Env(The environment was change to operator).

4. Double clicked at the controller at the new windows of WLF922, then trend button was

clicked.

5. The process response was stabilized by setting the process in Auto mode.

6. The initial value of MV was recorded.

7. The process was changed to manual mode and step change of 10% of MV from the

initial was done.

8. After the slope can be calculated, the process was changed to Auto mode again.

9. The data for the process was printed by selecting the AIM Historian Data Display and

desired data was tagged which are SP, PV and MV.

10. Numerical analysis was done to obtain the data of RR, t

d

and t

c

.

11. The determination of PI controller setting was calculated using the Ziegler-Nichols

method.

Closed Loop Test for LIC31

1. After the calculated value of PI was done, the value then were inserted into the controller

setting of PB and I.

2. After the response has reached the steady state, the optimum controller setting were

recorded.

3. The load disturbance test was done by changing the process response into Manual

mode and change 10% of the current value was done for three seconds and set to Auto

again.

4. The response was observed until it stabilized.

5. The set point test was done by adding the previous value set point with 10% of total

value which is 80m

3

/h.

6. The response was observed until it stabilized.

7. The process response than was printed by following the step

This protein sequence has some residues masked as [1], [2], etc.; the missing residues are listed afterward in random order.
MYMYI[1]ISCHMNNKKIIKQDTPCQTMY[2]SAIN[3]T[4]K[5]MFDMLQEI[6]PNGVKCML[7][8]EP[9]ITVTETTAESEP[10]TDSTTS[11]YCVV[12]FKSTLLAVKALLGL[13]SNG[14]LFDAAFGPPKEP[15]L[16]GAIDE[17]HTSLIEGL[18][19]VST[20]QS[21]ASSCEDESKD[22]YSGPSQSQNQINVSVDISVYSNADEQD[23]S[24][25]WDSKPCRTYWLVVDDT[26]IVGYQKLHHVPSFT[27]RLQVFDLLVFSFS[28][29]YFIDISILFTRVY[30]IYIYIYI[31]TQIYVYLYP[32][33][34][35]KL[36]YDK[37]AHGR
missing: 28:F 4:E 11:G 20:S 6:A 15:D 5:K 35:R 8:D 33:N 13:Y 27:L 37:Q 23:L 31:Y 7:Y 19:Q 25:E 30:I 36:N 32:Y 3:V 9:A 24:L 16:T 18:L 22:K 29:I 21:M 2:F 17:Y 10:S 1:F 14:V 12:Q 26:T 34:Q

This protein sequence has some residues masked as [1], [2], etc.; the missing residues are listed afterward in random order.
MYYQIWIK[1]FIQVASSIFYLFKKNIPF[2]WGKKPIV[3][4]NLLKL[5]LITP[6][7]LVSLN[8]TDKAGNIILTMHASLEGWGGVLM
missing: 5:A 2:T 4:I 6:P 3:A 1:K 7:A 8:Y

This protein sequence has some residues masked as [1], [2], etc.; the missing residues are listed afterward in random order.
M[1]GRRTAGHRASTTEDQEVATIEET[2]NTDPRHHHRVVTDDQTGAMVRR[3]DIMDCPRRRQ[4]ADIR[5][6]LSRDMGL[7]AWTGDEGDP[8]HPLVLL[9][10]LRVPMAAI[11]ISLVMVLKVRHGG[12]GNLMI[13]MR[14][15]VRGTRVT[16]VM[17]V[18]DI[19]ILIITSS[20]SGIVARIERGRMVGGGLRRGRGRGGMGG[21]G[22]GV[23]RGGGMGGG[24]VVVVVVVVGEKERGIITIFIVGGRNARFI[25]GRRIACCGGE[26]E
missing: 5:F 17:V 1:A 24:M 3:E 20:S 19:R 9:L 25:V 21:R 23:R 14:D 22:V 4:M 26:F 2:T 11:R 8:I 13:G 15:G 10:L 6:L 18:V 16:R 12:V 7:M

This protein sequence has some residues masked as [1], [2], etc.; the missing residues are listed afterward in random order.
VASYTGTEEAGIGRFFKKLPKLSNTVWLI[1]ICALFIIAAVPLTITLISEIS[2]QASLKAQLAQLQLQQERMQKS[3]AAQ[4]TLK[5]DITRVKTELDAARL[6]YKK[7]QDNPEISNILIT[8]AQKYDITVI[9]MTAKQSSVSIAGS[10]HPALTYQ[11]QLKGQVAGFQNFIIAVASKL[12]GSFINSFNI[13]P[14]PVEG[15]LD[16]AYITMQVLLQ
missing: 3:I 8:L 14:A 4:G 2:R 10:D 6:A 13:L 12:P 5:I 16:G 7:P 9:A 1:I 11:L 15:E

START>Program>HyperSnap-DX>HyperSnap-DX>Capture>Active Window.

8. The trending active window was selected and then the image was inverted to black and

white. The process response than was printed.

15

CHAPTER 3

3.1 RESULTS AND DISCUSSION

3.1.1 Flow controller

Td

Time constant, Tc

Tc =

Response rate, RR

RR =

=

3.1.1.1 Optimum controller setting ( Ziegler-Nichols method)

P = 111.1 RR Td

= 111.1 0.792 0.6

= 52.795 %

I = 3.33 Td

= 3.33 0.6

= 1.998 s

MV

i

: 60 % PV

i

: 64.5 %

MV

f

: 65 % PV

f

: 74 %

MV : 5 % PV : 9.5 %

a : 5 %/14 mm b : 60 s/50 mm

16

3.1.1.2 Optimum controller setting ( Cohen-Coon method)

P =

= 46.46 %

I = [

]

= [

]

= 2.03 s

3.1.1.3 Open loop test

For flow control, the system is self regulating. This means that the system must be carried in

MAN mode. After the process has been stabilized, change to MAN mode and make a step

change to the MV value. In this case, the MV is changed from 60 % to 65 %. P+I mode is

chosen because the process is fast and no further adjustments need to be made. The process

slope can be used to calculate the time constant, dead time and response rate. These values

are important for calculation of P and I in closed loop test.

Figure 3.1: Open Loop

17

3.1.1.4 Closed loop test

The closed loop test is done by using the value of P and I calculated from two methods, Ziegler-

Nichols and Cohen Coon method.

Figure 3.2 : Ziegler-Nichols method

Figure 3.3 : Ziegler-Nichols method

18

- Ziegler-Nichols

o For Delta-V Emerson model, Kc value is used instead of P value. Kc value can

be calculated by Kc=100/P.

o After the Kc and I value are inserted, the process looks oscillatory and the value

of Kc need to be changed. The value of Kc is reduced 4 times by dividing the

value by 4 each time. Then, the process starts to move towards set point.

o The load disturbance test is done in MAN mode and quickly back into AUTO

mode after changing the MV value. The response is fast and moving towards set

point because the value of Kc and I are accurate.

o The same goes for set point test and shown no oscillations or errors.

Figure 3.4 : Cohen coon method

Figure 3.5 : Cohen coon method

19

- Cohen-Coon